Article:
Pamela Moriarty: the gift of family

For Pamela Moriarty, family is everything. 

Growing up as an only child, Pamela Moriarty always knew she wanted to have a big family. With four adult children who gave her grandchildren and great-grandchildren, she thought she had everything.

But then at 85, she was diagnosed with multiple myeloma, a type of blood cancer.  

After her doctor prescribed her a medication, she started researching her new diagnosis and treatment. When she found out how much it was going to cost her each month, her hope for treatment was crushed by her co-pay.

“There’s no way I can afford this,” she said.  

She called her doctor to explain that she couldn’t afford the treatment and they told her about the PAN Foundation. They also helped her apply for a grant right away.  

“I was approved almost immediately, and I thought, ‘I might have a chance of surviving this for a little while,’” she said.

Two years later, Pamela is not only surviving, but thriving. Her medication has been able to keep the multiple myeloma at bay and she is in partial remission.  

Thanks to the PAN Foundation, I am able to function. I am alive. And I am well.” 

In the two years since her diagnosis, she has focused on spending time with her family. She’s also returned to her passion for writing. Though she spent her career working as a special needs teacher to pay the bills, she spent her spare time writing and publishing various articles, poems, and short stories.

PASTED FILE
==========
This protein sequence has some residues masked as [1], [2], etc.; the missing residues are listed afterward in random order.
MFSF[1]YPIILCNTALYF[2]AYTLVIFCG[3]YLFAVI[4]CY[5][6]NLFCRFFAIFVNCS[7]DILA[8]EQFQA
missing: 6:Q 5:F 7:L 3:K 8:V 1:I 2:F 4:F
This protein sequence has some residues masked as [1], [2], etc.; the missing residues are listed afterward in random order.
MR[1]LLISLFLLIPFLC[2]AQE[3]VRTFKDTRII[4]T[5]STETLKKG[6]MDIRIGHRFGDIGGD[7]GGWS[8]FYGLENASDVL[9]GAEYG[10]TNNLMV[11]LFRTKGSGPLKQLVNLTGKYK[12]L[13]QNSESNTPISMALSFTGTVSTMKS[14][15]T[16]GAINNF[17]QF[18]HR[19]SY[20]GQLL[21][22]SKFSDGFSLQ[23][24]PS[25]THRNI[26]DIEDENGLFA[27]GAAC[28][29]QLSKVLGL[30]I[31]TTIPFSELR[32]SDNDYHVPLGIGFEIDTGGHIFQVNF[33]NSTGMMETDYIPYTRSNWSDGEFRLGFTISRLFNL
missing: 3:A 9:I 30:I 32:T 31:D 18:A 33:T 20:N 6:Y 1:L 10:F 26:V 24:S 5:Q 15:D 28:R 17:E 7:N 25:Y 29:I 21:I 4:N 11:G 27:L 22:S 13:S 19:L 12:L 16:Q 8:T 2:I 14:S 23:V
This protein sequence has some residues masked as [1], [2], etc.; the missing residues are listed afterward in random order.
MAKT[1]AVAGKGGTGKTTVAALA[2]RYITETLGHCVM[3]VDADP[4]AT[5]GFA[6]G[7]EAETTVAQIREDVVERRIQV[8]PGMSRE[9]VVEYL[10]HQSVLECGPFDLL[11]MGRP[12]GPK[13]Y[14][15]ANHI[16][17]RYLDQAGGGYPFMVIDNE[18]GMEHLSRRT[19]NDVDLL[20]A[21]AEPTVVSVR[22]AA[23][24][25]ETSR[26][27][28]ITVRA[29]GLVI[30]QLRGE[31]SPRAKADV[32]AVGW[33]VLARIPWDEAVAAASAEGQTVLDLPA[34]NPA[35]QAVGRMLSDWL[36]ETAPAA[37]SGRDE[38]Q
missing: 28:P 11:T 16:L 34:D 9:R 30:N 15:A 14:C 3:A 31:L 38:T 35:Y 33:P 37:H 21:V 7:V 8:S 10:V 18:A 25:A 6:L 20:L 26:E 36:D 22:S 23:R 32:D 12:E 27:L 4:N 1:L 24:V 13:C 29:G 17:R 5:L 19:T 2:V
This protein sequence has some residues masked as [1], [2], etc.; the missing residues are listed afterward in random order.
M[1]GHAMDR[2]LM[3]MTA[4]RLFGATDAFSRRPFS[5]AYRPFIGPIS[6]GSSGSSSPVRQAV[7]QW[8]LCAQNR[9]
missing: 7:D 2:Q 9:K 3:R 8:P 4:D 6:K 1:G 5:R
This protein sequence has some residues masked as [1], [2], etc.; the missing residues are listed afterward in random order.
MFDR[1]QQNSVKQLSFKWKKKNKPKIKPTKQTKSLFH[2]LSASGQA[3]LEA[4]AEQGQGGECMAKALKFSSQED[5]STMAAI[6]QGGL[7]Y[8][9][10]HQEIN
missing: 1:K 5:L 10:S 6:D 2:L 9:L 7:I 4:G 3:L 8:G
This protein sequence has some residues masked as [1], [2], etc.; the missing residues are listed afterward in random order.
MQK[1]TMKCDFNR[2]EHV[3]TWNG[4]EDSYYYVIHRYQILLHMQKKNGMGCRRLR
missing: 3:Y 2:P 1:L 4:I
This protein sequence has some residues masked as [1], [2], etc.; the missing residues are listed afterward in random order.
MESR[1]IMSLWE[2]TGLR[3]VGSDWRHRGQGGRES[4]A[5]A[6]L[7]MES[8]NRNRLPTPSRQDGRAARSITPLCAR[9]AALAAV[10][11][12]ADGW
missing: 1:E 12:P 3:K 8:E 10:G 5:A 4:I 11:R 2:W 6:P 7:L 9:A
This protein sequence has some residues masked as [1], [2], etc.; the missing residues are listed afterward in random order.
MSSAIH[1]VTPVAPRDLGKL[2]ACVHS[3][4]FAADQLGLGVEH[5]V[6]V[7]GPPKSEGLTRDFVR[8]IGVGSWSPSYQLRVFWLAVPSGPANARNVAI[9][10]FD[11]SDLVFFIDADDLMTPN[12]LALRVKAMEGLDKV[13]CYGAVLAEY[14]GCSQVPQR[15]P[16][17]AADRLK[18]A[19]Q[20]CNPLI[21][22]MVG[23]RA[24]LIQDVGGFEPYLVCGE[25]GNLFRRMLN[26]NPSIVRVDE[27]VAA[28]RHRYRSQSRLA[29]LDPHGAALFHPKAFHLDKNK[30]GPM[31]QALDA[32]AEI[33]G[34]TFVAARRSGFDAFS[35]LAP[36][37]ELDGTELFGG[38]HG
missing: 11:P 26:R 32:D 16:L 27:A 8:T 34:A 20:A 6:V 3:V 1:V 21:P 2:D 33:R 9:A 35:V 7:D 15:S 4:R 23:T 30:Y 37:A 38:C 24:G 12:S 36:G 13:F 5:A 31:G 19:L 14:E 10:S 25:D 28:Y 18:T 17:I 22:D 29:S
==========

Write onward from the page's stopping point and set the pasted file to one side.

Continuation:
Once retired she was able to write her first book which was published on Amazon in 2016. The memoir, “What Happened to My Mother”, chronicled Pamela’s childhood growing up with her grandmother in Ireland after her father left and her mother passed away. It explores all the secrets her family kept from her when she was a child.  

Or so she thought.  

One day in 2018, Pamela’s cousin who lives in England called to ask if her father ever had any other children.  

“No, I’ve always been an only child,” she told her.  

Her cousin then sent a photo of Pamela’s father and asked her to confirm that it was him. “Yes, I have a copy of that picture… where did you get it?” 

“You’d better sit down for this,” her cousin said before going onto explain that a man had reached out to her to inquire about Pamela’s father, sharing the photo of him. Because Pamela was living in the US, the man who lived in Aberdeen had tracked down her cousin in England. He claimed that it was his father in the photo.

Fast forward through DNA tests and uncovering more family secrets, and Pamela was no longer an only child.  She had a brother.  

Finding out about him has been the biggest “bonus” of her PAN grant. And despite living in different hemispheres, Pamela and he talk every Tuesday. Through their countless conversations while reconnecting, Pamela uncovered more and more about her past – and about him. She knew right away that she wanted to write about her brother’s life.

 “I thought ‘I have to tell his story, which has so many startling parallels to my own,’” she said. “That’s what I do. It’s who I am. I’m a writer and I have to tell his story.” 

Pamela is working on telling his story in her second book, which is now with an editor. She says that staying on her treatment through financial support from the PAN Foundation has made it all possible, giving her time to get to know him and write her second book.

“Without the medication to keep my multiple myeloma in partial remission, I might never have done either,” she said.  

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